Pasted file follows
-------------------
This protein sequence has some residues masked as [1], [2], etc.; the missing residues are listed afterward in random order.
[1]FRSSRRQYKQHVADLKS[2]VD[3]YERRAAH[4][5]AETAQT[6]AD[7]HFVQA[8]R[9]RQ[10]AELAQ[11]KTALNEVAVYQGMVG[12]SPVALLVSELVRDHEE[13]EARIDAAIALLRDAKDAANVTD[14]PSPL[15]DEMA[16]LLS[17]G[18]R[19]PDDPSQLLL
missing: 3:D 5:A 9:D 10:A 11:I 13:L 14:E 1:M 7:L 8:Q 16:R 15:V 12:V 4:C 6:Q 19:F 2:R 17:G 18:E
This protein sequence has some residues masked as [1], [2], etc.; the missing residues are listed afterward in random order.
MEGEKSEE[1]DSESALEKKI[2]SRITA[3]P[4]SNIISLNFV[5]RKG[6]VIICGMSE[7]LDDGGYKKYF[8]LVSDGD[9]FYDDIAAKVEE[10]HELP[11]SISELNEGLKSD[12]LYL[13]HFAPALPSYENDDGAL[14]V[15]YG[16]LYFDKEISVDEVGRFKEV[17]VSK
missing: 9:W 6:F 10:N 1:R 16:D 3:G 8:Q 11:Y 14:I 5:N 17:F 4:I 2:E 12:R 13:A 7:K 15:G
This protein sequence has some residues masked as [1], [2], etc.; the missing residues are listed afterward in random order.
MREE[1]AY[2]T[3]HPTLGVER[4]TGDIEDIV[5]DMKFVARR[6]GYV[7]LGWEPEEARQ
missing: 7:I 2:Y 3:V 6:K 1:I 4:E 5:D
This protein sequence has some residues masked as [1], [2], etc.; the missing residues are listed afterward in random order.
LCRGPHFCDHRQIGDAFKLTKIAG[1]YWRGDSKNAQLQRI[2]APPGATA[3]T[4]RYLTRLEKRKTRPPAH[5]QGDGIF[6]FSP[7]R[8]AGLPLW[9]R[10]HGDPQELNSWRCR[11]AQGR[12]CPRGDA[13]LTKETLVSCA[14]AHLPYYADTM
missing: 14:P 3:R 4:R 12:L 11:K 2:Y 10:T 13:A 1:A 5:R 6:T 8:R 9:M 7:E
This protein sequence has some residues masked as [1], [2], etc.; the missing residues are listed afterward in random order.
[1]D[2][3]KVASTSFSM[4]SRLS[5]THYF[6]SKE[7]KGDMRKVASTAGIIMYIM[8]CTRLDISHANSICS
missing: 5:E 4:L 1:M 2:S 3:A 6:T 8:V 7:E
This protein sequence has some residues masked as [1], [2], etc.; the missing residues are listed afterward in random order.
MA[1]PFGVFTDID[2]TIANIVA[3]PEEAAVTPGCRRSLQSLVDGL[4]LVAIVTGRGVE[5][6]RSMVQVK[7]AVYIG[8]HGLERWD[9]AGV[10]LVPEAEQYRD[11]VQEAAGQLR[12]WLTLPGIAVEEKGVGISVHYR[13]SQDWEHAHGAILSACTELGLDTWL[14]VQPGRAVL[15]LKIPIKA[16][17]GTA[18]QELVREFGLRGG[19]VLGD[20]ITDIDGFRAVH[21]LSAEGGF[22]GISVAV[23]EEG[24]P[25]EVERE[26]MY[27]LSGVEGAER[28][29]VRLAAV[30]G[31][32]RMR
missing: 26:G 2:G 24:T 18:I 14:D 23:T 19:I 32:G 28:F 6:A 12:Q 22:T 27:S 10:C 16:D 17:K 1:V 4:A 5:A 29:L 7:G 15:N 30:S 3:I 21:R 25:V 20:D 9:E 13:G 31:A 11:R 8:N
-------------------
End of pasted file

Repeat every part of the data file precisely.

This protein sequence has some residues masked as [1], [2], etc.; the missing residues are listed afterward in random order.
[1]FRSSRRQYKQHVADLKS[2]VD[3]YERRAAH[4][5]AETAQT[6]AD[7]HFVQA[8]R[9]RQ[10]AELAQ[11]KTALNEVAVYQGMVG[12]SPVALLVSELVRDHEE[13]EARIDAAIALLRDAKDAANVTD[14]PSPL[15]DEMA[16]LLS[17]G[18]R[19]PDDPSQLLL
missing: 3:D 5:A 9:D 10:A 11:I 13:L 14:E 1:M 7:L 8:Q 16:R 15:V 12:V 4:C 6:Q 19:F 2:R 17:G 18:E
This protein sequence has some residues masked as [1], [2], etc.; the missing residues are listed afterward in random order.
MEGEKSEE[1]DSESALEKKI[2]SRITA[3]P[4]SNIISLNFV[5]RKG[6]VIICGMSE[7]LDDGGYKKYF[8]LVSDGD[9]FYDDIAAKVEE[10]HELP[11]SISELNEGLKSD[12]LYL[13]HFAPALPSYENDDGAL[14]V[15]YG[16]LYFDKEISVDEVGRFKEV[17]VSK
missing: 9:W 6:F 10:N 1:R 16:D 3:G 8:Q 11:Y 14:I 5:N 17:F 4:I 2:E 12:R 13:A 7:K 15:G
This protein sequence has some residues masked as [1], [2], etc.; the missing residues are listed afterward in random order.
MREE[1]AY[2]T[3]HPTLGVER[4]TGDIEDIV[5]DMKFVARR[6]GYV[7]LGWEPEEARQ
missing: 7:I 2:Y 3:V 6:K 1:I 4:E 5:D
This protein sequence has some residues masked as [1], [2], etc.; the missing residues are listed afterward in random order.
LCRGPHFCDHRQIGDAFKLTKIAG[1]YWRGDSKNAQLQRI[2]APPGATA[3]T[4]RYLTRLEKRKTRPPAH[5]QGDGIF[6]FSP[7]R[8]AGLPLW[9]R[10]HGDPQELNSWRCR[11]AQGR[12]CPRGDA[13]LTKETLVSCA[14]AHLPYYADTM
missing: 14:P 3:R 4:R 12:L 11:K 2:Y 10:T 13:A 1:A 5:R 6:T 8:R 9:M 7:E
This protein sequence has some residues masked as [1], [2], etc.; the missing residues are listed afterward in random order.
[1]D[2][3]KVASTSFSM[4]SRLS[5]THYF[6]SKE[7]KGDMRKVASTAGIIMYIM[8]CTRLDISHANSICS
missing: 5:E 4:L 1:M 2:S 3:A 6:T 8:V 7:E
This protein sequence has some residues masked as [1], [2], etc.; the missing residues are listed afterward in random order.
MA[1]PFGVFTDID[2]TIANIVA[3]PEEAAVTPGCRRSLQSLVDGL[4]LVAIVTGRGVE[5][6]RSMVQVK[7]AVYIG[8]HGLERWD[9]AGV[10]LVPEAEQYRD[11]VQEAAGQLR[12]WLTLPGIAVEEKGVGISVHYR[13]SQDWEHAHGAILSACTELGLDTWL[14]VQPGRAVL[15]LKIPIKA[16][17]GTA[18]QELVREFGLRGG[19]VLGD[20]ITDIDGFRAVH[21]LSAEGGF[22]GISVAV[23]EEG[24]P[25]EVERE[26]MY[27]LSGVEGAER[28][29]VRLAAV[30]G[31][32]RMR
missing: 26:G 2:G 24:T 18:I 14:D 23:T 19:I 32:G 28:F 6:A 12:Q 22:T 27:S 10:C 16:D 17:K 1:V 4:A 5:A 29:L 7:G 15:N 30:S 3:I 21:R 25:V 20:D 9:E 13:G 31:A 11:R 8:N